An important question that arises from the early demethylation dynamics of PGCs is whether these cells have somatic methylation levels to begin with. Earlier work using an antibody against 5mC to visualize DNA methylation suggested that E8.0 PGCs retain a signal intensity comparable to somatic cells, which diminishes subsequent to this stage (Seki et al., 2005). Bisulfite sequencing analysis of individual loci showed that E8.5 PGCs retain high levels of methylation at certain loci (Guibert et al., 2012). In addition, the presence of hemimethylated sites in LINE1 elements at E9.5 implies that these elements have undergone demethylation and thus are likely to have started out from epiblast-like methylation levels. This body of evidence strongly suggests that the earliest PGCs emerging in the E7.25 epiblast inherit a highly methylated genome characteristic of epiblast cells.
Indiscriminate genome-wide loss of methylation occurs early in PGC development and is accompanied by the transcriptional downregulation of the de novo methyltransferases (Dnmt3a,b,L) and also seems to involve the impairment of the methylation maintenance factor Np95. By contrast, DMRs in imprinted genes, CGI promoters of germ-cell-specific genes, and CGIs on the X chromosome have their methylation largely maintained during global methylation loss, and demethylation of these sequences is only completed once PGCs have entered the genital ridges. Interestingly, this suggests that the mechanisms of demethylation in PGCs and in preimplantation embryos share similarities including passive and active demethylation, with perhaps a key difference being the continuing protection from demethylation of imprinted DMRs by Zfp57 in preimplantation embryos and ESCs, which is lacking in PGCs (Li et al., 2008; Quenneville et al., 2011). Also, it is unclear at this point if methylation present in the PGC founder population is first converted into 5-hydroxymethylcytosine (5hmC) and then lost by subsequent passive demethylation, as BS-Seq data sets do not distinguish between 5mC and 5hmC, and current techniques that allow for this distinction require amounts of input material that are not currently applicable to PGCs (Booth et al., 2012; Yu et al., 2012). In addition, other demethylation mechanisms involving factors such as Aid and Tdg have been shown to play a role in DNA methylation reprogramming in PGCs (Popp et al., 2010; Cortellino et al., 2011), suggesting that active and passive mechanisms of demethylation work in concert to ensure robust epigenetic reprogramming in PGCs (Feng et al., 2010; Saitou et al., 2011; Hackett et al., 2012b).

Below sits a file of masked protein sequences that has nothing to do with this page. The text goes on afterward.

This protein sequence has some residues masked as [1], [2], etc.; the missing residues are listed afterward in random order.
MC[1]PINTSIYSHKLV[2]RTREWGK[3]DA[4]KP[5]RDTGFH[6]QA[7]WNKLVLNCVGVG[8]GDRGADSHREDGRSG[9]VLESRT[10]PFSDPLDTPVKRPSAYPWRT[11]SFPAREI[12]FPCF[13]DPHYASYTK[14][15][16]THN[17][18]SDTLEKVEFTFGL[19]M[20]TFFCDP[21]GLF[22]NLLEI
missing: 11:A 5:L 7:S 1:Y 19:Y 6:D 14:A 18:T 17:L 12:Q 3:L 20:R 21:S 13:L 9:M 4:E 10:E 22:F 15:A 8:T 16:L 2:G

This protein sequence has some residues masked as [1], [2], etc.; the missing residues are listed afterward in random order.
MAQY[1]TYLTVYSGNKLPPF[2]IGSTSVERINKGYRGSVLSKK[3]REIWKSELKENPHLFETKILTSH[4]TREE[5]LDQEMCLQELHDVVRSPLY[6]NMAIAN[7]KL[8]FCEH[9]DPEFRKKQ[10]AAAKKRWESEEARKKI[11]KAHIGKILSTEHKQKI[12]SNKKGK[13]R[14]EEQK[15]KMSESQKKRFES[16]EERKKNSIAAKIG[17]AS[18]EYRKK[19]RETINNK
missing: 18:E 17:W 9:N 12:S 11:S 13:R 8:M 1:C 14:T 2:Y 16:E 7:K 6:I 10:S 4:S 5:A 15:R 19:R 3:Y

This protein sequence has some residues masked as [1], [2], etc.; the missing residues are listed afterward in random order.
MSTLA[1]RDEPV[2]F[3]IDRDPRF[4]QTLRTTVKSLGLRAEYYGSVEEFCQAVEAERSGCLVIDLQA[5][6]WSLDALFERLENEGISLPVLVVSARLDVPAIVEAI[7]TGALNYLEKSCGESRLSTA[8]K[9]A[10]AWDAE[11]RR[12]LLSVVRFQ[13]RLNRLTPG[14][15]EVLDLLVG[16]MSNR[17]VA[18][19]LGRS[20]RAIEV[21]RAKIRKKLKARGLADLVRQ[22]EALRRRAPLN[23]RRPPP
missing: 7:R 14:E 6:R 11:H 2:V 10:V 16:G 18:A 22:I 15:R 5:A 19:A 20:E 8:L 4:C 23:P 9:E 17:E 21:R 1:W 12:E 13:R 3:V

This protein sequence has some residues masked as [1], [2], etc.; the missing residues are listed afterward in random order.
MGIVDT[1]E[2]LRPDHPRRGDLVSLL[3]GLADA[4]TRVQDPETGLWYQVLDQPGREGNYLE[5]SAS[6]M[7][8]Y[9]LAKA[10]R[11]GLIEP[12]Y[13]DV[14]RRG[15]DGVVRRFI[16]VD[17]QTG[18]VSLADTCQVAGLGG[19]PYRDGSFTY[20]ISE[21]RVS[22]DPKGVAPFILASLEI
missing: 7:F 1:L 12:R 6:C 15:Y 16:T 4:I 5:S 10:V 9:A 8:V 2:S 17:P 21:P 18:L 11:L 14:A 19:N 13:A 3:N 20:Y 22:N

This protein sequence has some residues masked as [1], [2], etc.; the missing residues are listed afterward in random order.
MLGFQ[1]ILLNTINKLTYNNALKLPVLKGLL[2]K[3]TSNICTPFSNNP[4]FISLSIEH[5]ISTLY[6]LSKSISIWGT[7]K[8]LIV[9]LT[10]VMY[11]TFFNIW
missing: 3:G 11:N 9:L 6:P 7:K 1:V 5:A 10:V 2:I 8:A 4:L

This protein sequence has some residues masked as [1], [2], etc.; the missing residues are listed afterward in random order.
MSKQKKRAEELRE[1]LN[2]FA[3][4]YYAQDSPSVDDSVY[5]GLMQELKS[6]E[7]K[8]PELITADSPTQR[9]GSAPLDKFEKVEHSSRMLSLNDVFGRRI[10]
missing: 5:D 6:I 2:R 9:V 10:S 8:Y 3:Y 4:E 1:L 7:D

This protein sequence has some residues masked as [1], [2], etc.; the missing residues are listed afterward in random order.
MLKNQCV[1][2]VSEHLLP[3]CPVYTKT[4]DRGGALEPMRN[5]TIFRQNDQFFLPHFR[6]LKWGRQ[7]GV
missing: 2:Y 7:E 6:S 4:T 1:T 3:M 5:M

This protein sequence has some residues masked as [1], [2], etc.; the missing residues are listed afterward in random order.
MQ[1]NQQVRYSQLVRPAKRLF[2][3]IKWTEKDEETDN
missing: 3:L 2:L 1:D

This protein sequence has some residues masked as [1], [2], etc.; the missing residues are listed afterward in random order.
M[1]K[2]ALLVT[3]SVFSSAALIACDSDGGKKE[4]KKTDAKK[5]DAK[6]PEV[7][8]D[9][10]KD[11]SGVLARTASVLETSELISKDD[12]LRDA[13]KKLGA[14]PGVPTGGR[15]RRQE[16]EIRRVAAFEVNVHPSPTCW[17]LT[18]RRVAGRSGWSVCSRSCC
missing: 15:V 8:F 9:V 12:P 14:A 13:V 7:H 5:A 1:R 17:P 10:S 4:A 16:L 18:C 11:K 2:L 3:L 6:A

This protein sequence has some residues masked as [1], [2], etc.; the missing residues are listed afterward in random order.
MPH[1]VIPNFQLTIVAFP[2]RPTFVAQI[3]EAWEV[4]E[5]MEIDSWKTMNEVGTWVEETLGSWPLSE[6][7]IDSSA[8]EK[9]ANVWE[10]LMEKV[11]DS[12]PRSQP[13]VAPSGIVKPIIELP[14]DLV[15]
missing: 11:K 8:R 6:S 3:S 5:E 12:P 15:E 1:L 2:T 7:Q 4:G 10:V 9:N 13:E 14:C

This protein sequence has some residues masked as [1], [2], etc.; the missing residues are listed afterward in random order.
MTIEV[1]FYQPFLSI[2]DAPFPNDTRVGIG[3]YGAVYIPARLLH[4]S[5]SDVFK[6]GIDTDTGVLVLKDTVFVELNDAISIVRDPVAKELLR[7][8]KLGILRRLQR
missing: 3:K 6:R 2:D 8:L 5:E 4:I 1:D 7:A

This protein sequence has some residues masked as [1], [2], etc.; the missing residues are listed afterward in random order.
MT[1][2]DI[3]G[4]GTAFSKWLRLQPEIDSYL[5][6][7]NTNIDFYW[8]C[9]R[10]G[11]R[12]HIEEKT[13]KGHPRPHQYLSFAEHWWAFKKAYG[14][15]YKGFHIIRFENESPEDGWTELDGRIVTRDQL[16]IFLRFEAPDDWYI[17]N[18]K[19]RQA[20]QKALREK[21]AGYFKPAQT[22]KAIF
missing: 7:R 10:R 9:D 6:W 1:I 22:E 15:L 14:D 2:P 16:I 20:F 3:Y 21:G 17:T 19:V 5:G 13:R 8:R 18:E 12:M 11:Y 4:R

Global demethylation in PGCs is not associated with promiscuous transcriptional activation. Indeed, LINE1 elements, which have been substantially demethylated by E13.5, are not transcribed at that stage, suggesting that other mechanisms for transcriptional repression of retrotransposons are in place, such as those provided by Setdb1 and Kap1 in ESCs (Rowe et al., 2010; Karimi et al., 2011). Early PGCs transcribe Oct4, Nanog, and slightly later, Sox2, consistent with the possibility that they activate at least part of the pluripotency transcription factor network (Surani et al., 2007). Indeed, our transcriptome analysis shows that from E11.5 to E13.5 the core pluripotency network is fully transcribed at similar levels as in ESCs, consistent with the capability of deriving EGCs from these stages of PGC development. Activation of the pluripotency network is associated with promoter demethylation (from E6.5 epiblast cells to E9.5 PGCs) and with demethylation of H3K27me3 by the histone demethylase Utx (Mansour et al., 2012). Without any change in genomic methylation patterns, this transcriptional program is extinguished by E16.5 and replaced by the meiosis network, especially in female PGCs (which are in meiotic prophase arrest). How the pluripotency network is silenced and the meiosis network activated in such a coordinated fashion remains to be elucidated.